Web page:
A consignment agent’s role is to receive goods from a party (the consignor) for the purpose of sale. The ownership of the goods remains with the consignor and the agent sells the goods on behalf of the consignor, according to his instructions. The agent will then deduct his commission from the proceeds of sale received and transfer the remaining monies to the consignor.
Initially, such an arrangement would seem to class the consignment agent as a “commercial agent” under the Commercial Agents Regulations 1993 (the Regulations). However, further analysis suggests that this is not necessarily the case.
Under regulation 2(1) of the Regulations, a “commercial agent” means:
“a self employed intermediary who has continuing authority to negotiate the sale or purchase of goods on behalf of another person (the “principal”) or to negotiate and conclude the sale of purchase of goods on behalf of and in the name of that principal.”
In addition to this, when considering whether an intermediary can be classed as a commercial agent, it is necessary to look at the facts of the case and in particular:
- who is making the sale;
- who is accepting the risk for the goods; and
- who is passing title of the goods to the customer,
as an agent cannot be classed as a commercial agent if he is responsible for these matters.
In considering a consignment agent’s position under the Regulations, it is useful to compare their role with the agent in the case of Mercantile International Group v Chuan Soon Huat Industrial Group Limited.
In this case, the claimant argued that it had acted for twenty years as the defendant timber products manufacturer’s commercial agent.
There had been a series of agreements between the parties. The most recent agreement expressly appointed the claimant as the defendant’s agent. In addition it provided for the claimant to be remunerated by a mark-up between the prices charged by the defendant to the claimant and those negotiated by the claimant with end buyers. In addition the agreements provided for the claimant to be responsible out of its own funds for paying the defendant for products supplied.
The defendant argued that although the agreements between the parties used the language of agency, the substance of the relationship was consistent only with the purchase and resale of products by the claimant as part of a chain. In particular the defendant pointed out that the claimant entered into contracts with end buyers that were in different terms to those between the claimant and the defendant.
The Court of Appeal did not agree with the defendant’s argument and instead pointed out that the contractual documentation purported to describe the relationship between the parties as that of agency. It was impossible to ignore its effect.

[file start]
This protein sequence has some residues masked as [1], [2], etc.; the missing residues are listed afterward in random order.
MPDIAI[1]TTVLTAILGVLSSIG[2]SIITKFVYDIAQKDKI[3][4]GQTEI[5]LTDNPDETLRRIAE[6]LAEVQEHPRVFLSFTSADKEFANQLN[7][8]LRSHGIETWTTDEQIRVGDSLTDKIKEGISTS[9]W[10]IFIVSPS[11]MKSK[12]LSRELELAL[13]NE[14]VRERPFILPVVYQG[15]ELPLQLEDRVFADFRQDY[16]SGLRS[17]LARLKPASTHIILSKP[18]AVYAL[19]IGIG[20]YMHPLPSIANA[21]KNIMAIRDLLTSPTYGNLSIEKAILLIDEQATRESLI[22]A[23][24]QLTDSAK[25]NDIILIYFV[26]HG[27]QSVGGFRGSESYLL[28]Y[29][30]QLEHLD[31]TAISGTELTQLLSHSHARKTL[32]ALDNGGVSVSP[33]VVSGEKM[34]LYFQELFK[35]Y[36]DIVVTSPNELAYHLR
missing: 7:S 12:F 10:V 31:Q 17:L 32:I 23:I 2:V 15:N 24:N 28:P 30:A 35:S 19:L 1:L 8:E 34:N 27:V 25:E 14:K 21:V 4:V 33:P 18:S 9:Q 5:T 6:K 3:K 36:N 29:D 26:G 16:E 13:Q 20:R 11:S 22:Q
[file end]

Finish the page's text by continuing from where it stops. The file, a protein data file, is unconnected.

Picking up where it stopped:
In comparing the positions of the agent in the Mercantile case and a consignment agent, one must keep in mind that each consignment agreement will have its own individual facts. However, on analysis of the substance of the relationships, the key issue appears to be the facts around the sale of the products.
If it was not for the existence of contractual documentation in the Mercantile case that described the relationship between the parties as that of agency, the entering into contracts with customers on different terms than those with the manufacturer could well have seen the court rule that the agent’s role was more akin to a distributor than a commercial agent.
Accordingly, if a consignment agent is held responsible by the consignor for making the sale and, at the same time, marks up the price of the product from that being charged by the consignor, in order to receive remuneration for his services, it is arguable that the agent will be classed as a distributor rather than a commercial agent. The consignor would be able to argue that, as did the defendant in the Mercantile case, the substance of the relationship was consistent only with the purchase and resale of products by the consignment agent as part of a chain. The result of which would mean that the consignment agent is effectively passing title of the product to the customer and therefore, as mentioned above, ruling himself out as being classed as a commercial agent.
The outcome of any dispute over this would of course be reliant on the facts of each individual case and any agreements in place between the parties, however, in the absence of any agreement purporting to describe a consignment agent as a commercial agent, it can not be taken for granted that such an agent will be deemed a commercial agent under the Regulations.
Andrew McGlashan is a trainee in the Corporate department and a member of the agentlaw team. Andrew can be contacted on AMcGlashan@foxwilliams.com.